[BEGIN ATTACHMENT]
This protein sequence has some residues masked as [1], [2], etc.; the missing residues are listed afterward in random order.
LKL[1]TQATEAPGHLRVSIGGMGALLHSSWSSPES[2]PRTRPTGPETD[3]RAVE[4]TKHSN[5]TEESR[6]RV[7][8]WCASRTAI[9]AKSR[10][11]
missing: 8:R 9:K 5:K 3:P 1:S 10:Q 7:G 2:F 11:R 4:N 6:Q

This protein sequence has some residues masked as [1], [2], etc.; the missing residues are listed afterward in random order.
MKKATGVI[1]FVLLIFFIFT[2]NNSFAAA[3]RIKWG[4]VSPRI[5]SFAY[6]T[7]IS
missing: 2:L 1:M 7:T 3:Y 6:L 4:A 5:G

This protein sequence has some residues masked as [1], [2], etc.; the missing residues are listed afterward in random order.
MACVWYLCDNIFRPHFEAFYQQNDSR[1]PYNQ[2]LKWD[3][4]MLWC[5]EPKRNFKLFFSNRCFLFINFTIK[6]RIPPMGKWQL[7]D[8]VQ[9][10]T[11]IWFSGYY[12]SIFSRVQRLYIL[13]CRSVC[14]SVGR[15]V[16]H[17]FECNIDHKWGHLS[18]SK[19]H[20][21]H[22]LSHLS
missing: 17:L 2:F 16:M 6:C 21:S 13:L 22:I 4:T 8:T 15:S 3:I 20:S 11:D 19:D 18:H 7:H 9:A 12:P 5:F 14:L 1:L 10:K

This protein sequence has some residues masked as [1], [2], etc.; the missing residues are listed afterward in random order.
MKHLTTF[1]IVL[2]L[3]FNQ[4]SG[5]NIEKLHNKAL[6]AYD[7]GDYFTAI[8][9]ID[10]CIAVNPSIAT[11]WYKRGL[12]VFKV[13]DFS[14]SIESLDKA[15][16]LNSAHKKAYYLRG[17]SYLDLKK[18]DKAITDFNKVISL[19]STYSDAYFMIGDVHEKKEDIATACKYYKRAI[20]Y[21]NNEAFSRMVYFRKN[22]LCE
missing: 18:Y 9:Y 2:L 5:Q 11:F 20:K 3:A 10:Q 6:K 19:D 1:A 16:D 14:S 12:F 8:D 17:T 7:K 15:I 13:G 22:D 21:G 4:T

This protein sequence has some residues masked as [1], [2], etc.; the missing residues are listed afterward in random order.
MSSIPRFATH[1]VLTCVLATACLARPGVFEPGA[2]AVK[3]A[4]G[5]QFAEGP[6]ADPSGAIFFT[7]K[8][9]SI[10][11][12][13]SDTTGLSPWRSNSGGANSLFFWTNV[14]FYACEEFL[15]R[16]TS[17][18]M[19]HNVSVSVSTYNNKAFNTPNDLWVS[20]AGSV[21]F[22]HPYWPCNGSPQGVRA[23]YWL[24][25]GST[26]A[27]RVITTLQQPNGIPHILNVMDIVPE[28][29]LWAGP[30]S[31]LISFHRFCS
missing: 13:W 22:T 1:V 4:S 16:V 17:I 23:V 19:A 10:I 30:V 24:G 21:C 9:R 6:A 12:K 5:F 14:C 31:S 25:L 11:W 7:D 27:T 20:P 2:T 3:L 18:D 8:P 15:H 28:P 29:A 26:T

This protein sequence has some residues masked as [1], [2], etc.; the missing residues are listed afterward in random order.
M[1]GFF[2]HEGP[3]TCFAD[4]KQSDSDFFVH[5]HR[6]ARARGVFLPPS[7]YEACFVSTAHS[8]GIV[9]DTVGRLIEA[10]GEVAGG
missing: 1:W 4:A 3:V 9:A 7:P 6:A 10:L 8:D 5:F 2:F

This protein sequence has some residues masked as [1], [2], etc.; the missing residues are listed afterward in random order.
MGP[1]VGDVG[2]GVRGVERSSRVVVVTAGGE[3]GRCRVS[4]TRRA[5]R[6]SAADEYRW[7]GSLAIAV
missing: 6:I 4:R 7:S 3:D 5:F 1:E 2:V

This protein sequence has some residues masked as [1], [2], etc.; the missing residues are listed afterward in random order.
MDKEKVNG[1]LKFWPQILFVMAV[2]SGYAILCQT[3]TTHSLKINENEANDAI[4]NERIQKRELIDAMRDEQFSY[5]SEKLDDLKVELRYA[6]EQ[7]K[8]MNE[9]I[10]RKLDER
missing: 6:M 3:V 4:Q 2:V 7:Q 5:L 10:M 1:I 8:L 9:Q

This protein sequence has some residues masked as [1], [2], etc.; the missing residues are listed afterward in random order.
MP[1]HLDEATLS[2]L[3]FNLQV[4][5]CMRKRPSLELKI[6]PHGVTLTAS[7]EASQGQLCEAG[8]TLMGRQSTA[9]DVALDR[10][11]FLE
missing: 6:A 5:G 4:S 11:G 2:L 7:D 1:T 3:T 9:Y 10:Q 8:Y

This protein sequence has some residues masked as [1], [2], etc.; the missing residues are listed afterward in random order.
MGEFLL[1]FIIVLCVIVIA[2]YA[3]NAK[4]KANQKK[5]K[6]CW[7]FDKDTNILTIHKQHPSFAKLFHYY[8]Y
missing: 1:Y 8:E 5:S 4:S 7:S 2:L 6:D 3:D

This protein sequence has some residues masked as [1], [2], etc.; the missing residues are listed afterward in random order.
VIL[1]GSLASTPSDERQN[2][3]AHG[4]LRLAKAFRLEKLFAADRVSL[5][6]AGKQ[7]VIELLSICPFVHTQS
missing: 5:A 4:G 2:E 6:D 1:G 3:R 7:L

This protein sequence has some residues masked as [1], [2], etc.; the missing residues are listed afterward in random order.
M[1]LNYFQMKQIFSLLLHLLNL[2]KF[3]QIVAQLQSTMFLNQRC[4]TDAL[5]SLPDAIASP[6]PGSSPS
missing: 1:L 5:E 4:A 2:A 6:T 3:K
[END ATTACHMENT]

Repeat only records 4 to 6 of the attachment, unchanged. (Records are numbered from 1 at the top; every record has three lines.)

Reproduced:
This protein sequence has some residues masked as [1], [2], etc.; the missing residues are listed afterward in random order.
MKHLTTF[1]IVL[2]L[3]FNQ[4]SG[5]NIEKLHNKAL[6]AYD[7]GDYFTAI[8][9]ID[10]CIAVNPSIAT[11]WYKRGL[12]VFKV[13]DFS[14]SIESLDKA[15][16]LNSAHKKAYYLRG[17]SYLDLKK[18]DKAITDFNKVISL[19]STYSDAYFMIGDVHEKKEDIATACKYYKRAI[20]Y[21]NNEAFSRMVYFRKN[22]LCE
missing: 18:Y 9:Y 2:L 5:Q 11:F 20:K 3:A 10:Q 6:K 19:D 1:A 16:D 14:S 12:F 8:D 17:T 7:K 15:I 13:G 22:D 21:G 4:T

This protein sequence has some residues masked as [1], [2], etc.; the missing residues are listed afterward in random order.
MSSIPRFATH[1]VLTCVLATACLARPGVFEPGA[2]AVK[3]A[4]G[5]QFAEGP[6]ADPSGAIFFT[7]K[8][9]SI[10][11][12][13]SDTTGLSPWRSNSGGANSLFFWTNV[14]FYACEEFL[15]R[16]TS[17][18]M[19]HNVSVSVSTYNNKAFNTPNDLWVS[20]AGSV[21]F[22]HPYWPCNGSPQGVRA[23]YWL[24][25]GST[26]A[27]RVITTLQQPNGIPHILNVMDIVPE[28][29]LWAGP[30]S[31]LISFHRFCS
missing: 13:W 22:T 1:V 4:S 16:V 17:I 23:V 19:A 10:I 30:V 24:G 21:C 9:R 6:A 12:K 5:F 14:C 31:S 25:L 11:W 7:D 27:T 20:P 2:T 3:L 18:D 8:P 15:H 28:P 29:A 26:T

This protein sequence has some residues masked as [1], [2], etc.; the missing residues are listed afterward in random order.
M[1]GFF[2]HEGP[3]TCFAD[4]KQSDSDFFVH[5]HR[6]ARARGVFLPPS[7]YEACFVSTAHS[8]GIV[9]DTVGRLIEA[10]GEVAGG
missing: 1:W 4:A 3:V 9:A 7:P 6:A 10:L 8:D 5:F 2:F